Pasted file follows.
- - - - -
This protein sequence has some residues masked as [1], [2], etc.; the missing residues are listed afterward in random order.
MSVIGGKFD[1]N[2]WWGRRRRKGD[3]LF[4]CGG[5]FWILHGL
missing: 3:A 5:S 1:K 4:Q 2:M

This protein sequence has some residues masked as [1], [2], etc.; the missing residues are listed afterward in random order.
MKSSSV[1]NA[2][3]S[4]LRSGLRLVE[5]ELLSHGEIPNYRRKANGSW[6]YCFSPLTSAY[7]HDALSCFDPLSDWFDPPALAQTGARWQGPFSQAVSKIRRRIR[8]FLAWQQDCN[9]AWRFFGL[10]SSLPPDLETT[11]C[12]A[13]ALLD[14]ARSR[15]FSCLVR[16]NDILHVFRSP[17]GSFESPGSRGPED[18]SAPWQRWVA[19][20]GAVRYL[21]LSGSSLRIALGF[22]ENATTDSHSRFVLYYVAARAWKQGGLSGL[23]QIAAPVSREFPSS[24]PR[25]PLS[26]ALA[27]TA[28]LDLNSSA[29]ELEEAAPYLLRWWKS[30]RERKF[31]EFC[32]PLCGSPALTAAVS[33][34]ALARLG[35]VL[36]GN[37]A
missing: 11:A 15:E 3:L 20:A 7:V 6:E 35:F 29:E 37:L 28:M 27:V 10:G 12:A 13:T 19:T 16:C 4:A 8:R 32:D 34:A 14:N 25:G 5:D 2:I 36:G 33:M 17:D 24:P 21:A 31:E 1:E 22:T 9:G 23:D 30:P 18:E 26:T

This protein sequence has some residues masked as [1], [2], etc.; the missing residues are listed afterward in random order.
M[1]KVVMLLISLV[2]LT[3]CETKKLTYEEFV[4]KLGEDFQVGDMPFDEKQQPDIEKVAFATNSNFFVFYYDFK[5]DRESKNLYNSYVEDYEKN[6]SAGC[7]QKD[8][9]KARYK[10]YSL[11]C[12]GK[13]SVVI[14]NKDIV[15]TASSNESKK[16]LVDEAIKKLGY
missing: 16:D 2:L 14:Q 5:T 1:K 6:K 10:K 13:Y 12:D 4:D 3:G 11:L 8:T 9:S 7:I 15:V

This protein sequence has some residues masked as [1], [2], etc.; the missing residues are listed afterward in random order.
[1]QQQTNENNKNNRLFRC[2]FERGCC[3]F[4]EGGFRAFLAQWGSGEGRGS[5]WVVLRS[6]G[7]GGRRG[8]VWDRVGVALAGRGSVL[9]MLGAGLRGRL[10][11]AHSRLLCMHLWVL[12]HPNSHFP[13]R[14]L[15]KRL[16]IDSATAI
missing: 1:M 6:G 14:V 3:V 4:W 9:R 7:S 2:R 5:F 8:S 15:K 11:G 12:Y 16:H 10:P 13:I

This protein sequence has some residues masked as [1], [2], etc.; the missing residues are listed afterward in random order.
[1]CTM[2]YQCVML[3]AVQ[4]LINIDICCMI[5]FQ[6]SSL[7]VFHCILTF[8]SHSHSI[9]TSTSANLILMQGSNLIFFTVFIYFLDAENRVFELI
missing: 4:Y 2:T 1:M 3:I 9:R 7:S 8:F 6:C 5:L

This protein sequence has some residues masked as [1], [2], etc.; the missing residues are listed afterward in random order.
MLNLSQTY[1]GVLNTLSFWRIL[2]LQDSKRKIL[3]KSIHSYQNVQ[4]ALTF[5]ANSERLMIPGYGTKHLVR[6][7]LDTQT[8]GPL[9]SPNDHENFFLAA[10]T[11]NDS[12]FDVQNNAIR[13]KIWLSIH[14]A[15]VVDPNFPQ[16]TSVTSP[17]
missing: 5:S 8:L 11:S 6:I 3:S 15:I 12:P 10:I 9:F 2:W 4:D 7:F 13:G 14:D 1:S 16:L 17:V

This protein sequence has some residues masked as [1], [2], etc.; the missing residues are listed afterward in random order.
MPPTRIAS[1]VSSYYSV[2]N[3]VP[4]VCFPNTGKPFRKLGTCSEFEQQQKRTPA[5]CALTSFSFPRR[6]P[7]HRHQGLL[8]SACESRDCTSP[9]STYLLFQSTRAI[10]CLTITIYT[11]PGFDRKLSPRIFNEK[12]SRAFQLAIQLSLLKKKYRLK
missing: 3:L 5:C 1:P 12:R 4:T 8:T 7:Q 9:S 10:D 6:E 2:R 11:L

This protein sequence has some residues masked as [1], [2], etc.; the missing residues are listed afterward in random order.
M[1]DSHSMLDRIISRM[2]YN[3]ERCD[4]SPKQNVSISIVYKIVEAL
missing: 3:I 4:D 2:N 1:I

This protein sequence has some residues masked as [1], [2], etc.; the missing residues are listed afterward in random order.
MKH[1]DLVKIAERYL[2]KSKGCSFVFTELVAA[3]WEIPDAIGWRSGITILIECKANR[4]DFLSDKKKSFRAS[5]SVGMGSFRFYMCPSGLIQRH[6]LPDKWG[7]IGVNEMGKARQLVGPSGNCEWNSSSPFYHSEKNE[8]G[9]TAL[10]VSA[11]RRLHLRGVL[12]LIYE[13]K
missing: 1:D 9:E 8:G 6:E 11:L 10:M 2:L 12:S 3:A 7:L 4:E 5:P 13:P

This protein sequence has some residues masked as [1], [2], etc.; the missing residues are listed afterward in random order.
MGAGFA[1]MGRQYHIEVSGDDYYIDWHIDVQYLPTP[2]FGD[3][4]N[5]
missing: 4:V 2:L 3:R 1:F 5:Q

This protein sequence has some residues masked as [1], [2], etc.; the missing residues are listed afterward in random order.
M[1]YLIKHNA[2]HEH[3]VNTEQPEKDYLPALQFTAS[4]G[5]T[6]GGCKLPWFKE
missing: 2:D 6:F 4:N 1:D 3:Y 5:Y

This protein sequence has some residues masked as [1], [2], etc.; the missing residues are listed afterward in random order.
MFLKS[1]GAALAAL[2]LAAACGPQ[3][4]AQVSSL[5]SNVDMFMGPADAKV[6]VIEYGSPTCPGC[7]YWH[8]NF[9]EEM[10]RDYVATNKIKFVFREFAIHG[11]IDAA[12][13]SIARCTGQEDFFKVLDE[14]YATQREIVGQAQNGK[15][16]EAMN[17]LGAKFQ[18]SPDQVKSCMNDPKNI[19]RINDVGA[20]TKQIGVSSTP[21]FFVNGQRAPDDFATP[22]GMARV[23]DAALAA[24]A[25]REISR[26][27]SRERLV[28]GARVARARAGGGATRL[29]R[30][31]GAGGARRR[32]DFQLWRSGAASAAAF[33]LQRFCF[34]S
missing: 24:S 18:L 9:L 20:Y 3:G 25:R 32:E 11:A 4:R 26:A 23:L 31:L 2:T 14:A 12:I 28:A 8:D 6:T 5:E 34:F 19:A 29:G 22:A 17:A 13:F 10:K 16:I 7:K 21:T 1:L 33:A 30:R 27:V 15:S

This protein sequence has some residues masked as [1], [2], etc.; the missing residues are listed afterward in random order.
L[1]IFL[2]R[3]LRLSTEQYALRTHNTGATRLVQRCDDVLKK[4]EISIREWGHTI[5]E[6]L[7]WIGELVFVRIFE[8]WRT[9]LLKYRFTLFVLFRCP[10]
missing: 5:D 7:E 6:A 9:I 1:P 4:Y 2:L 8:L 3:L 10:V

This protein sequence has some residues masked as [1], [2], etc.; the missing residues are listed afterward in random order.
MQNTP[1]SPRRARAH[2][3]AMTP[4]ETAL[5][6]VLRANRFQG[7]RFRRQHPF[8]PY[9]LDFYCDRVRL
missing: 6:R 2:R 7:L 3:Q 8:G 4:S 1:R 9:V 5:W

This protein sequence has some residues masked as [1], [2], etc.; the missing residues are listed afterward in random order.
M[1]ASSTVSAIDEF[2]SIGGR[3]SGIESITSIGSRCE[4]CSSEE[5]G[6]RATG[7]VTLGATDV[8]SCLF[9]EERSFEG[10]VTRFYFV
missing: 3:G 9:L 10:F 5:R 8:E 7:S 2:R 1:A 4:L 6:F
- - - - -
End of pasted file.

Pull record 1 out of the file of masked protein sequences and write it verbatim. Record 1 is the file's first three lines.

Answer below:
This protein sequence has some residues masked as [1], [2], etc.; the missing residues are listed afterward in random order.
MSVIGGKFD[1]N[2]WWGRRRRKGD[3]LF[4]CGG[5]FWILHGL
missing: 3:A 5:S 1:K 4:Q 2:M